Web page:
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close this bookThe Transition of Youth from School to Work: Issues and Policies (IIEP, 2000, 188 p.)
close this folderChapter III. Transition from school to work in Korea: reforms to establish a new pathway structure across education and the labour market by Kioh Jeong
View the documentIntroduction
View the document1. Economic adjustment and youth in Korea
View the document2. Roles of institutions in school-to-work transition
View the document3. From school to work: business and industry involvement
View the document4. Ongoing education reform and implications for youth
View the document5. Conclusions: developing pathways

3. From school to work: business and industry involvement

3.1 Employer factors in school-to-work transition

The dichotomy of school-led transition and employer-led transition is a useful approach to review school-to-work transition in industrialized countries (OECD, 1996:6-7). Anglo-American countries were said to be of the former while the German system the latter. In the previous chapter the role of the school system in Korea was outlined. The Korean system is not developed enough and is still too amorphous to be categorized following the dichotomy. However, whatever form of transition holds in this country, the role of employers is extremely important in that their recruitment policies are the most influencing factor.

In Korea, the path from school to work has not been sufficiently studied to draw fully supported generalizations. There are no systematically developed practices, except that the one-shot competitive recruitment examination, leading to lifelong employment, is the main route to the primary labour market.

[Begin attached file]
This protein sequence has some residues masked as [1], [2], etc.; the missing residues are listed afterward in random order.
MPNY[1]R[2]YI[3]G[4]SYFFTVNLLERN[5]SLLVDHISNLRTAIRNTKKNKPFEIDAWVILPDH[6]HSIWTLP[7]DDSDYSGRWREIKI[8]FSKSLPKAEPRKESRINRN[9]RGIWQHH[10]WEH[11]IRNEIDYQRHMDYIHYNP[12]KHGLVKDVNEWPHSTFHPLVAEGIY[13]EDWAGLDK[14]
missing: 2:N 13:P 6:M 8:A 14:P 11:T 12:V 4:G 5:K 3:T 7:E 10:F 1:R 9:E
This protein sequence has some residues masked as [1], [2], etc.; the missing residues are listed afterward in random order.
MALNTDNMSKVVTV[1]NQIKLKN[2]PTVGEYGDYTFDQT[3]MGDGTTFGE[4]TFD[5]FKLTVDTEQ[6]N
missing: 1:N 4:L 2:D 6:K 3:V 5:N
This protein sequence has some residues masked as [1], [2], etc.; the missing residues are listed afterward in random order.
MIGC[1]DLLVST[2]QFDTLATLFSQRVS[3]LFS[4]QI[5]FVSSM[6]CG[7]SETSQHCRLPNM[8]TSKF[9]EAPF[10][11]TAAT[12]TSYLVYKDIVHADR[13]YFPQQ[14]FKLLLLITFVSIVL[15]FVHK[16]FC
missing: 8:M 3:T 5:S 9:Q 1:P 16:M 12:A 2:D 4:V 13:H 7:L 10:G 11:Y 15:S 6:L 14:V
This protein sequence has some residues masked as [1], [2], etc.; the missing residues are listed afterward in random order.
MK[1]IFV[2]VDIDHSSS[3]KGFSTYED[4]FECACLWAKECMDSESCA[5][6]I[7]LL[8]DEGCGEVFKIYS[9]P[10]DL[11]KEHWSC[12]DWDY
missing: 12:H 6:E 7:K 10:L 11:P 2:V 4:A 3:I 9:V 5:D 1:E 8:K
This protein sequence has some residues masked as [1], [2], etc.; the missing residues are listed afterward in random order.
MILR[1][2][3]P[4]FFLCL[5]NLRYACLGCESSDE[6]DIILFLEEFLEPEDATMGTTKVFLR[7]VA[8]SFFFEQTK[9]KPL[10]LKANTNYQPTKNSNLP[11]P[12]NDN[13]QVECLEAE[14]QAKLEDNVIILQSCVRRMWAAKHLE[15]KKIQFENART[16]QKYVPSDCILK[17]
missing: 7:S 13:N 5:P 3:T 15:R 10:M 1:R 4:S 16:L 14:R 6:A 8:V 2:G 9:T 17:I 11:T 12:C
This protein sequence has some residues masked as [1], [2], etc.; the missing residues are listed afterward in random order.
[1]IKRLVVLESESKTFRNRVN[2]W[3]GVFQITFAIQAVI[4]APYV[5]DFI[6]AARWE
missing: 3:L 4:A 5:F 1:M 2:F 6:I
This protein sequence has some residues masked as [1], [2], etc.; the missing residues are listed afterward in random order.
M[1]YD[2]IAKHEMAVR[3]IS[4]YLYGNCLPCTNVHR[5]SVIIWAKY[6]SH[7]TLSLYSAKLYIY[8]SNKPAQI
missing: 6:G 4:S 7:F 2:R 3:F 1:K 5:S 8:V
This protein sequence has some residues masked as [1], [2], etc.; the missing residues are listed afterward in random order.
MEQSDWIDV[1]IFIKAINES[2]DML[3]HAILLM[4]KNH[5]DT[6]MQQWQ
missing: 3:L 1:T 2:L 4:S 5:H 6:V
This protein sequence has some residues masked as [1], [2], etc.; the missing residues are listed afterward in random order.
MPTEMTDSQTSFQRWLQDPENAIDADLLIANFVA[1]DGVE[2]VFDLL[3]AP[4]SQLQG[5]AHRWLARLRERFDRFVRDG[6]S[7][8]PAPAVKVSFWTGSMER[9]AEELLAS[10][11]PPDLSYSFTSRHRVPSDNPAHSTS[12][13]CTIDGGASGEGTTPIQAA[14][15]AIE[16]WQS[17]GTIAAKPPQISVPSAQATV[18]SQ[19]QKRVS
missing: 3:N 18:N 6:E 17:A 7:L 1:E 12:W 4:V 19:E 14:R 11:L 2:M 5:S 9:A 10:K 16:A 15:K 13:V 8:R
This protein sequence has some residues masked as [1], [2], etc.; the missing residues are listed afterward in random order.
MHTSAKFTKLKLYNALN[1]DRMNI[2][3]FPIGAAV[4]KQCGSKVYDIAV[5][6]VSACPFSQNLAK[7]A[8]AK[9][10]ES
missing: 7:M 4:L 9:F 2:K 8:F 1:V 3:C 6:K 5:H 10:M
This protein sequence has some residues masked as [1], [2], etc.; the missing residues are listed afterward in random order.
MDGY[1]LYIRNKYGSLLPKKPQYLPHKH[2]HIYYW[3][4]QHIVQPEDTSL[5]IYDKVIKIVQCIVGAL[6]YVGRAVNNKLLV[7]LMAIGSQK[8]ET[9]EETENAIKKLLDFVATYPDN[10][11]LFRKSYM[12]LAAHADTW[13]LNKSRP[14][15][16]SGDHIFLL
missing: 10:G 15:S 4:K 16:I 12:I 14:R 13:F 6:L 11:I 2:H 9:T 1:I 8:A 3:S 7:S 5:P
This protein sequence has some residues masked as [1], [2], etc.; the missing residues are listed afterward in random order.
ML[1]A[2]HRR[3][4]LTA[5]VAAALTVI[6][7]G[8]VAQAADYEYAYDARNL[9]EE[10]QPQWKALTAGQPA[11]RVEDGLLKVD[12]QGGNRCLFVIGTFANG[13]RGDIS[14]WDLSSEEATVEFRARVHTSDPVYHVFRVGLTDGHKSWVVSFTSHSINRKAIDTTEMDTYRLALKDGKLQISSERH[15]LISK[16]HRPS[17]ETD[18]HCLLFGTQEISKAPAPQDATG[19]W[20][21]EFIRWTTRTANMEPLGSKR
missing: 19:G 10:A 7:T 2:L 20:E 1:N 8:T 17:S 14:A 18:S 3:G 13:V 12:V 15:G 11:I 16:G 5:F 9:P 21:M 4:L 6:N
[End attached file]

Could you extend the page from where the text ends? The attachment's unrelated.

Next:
Table 11. Percentages of the path used to obtain current jobs, 1992

Recruitment examination

Job vacancy notice

Public employment service

Recommended by school

Friends or family

Self-employed

Non-classified

High school or under

5.6

8.0

1.7

4.1

52.8

26.4

1.4

Higher education

27.1

5.3

0.1

12.4

31.3

20.8

2.6

Source: W.S. Jang, 1997: 189.

Table 12. Path from school to work on graduation, 1995

Recruitment Exam

Field practice work

Recommended by school

Friends or family

Self-employed

Non-classified

High school (academic)

6.2

24.9

29.3

23.1

62

10.2

High school (vocational)

7.3

18.9

57.1

11.9

2.1

2.7

2-year college

20.3

53.8

20.6

University and colleges

472

31.6

6.0

15.1

Source: Ministry of Education, Korea.

The above Tables 11 and 12 respectively reflect the aspects of the paths to work in Korea:

· Vocational high schools and junior colleges are more active in assisting their graduates to find jobs compared to universities.

· University graduates' major path to employment is the recruitment examination held by large companies.

· Work experience before graduation (fieldwork practice) is an important factor in finding jobs when departing from school. It is more effective in the case of academic high-school graduates. (However, the field practice does not appear as an important path in Table 12, which means that high-school graduates stay very shortly in the first job they got through field practice).

· Informal recommendation by friends or family is still the most frequent path to employment in the current job market (Table 11). The lower the worker's school attainment, the greater his/her dependency on this informal path.

· The public employment service plays an almost negligible role in assisting students to find employment.

In Korea, generally, the schools' role is very limited in assisting students to find jobs after graduation, and those with lower school attainment typically do not remain employed longer in their first job compared with the students completing higher education. High-school graduates are not usually happy with the first job they got through field practice or school recommendation. An inference is that marginal industries seeking low-cost employees tend to depend on high schools. The discontent with paid work used to lead the high school graduates to self-employment more than the college graduates, as is shown in Table 12. The employers' role can be reviewed in both macro and micro perspectives. In Korea, there has been growing concern to boost school-industry co-operation to aid school-to-work transition. Policy-makers have long been interested in the American models such as tech-preps and school-based enterprises based on the School-to-Work Opportunity Act 1994. However, the articulation at the micro level can hardly be developed without extensive reform at the macro level of the institutionalized relations across education and industry.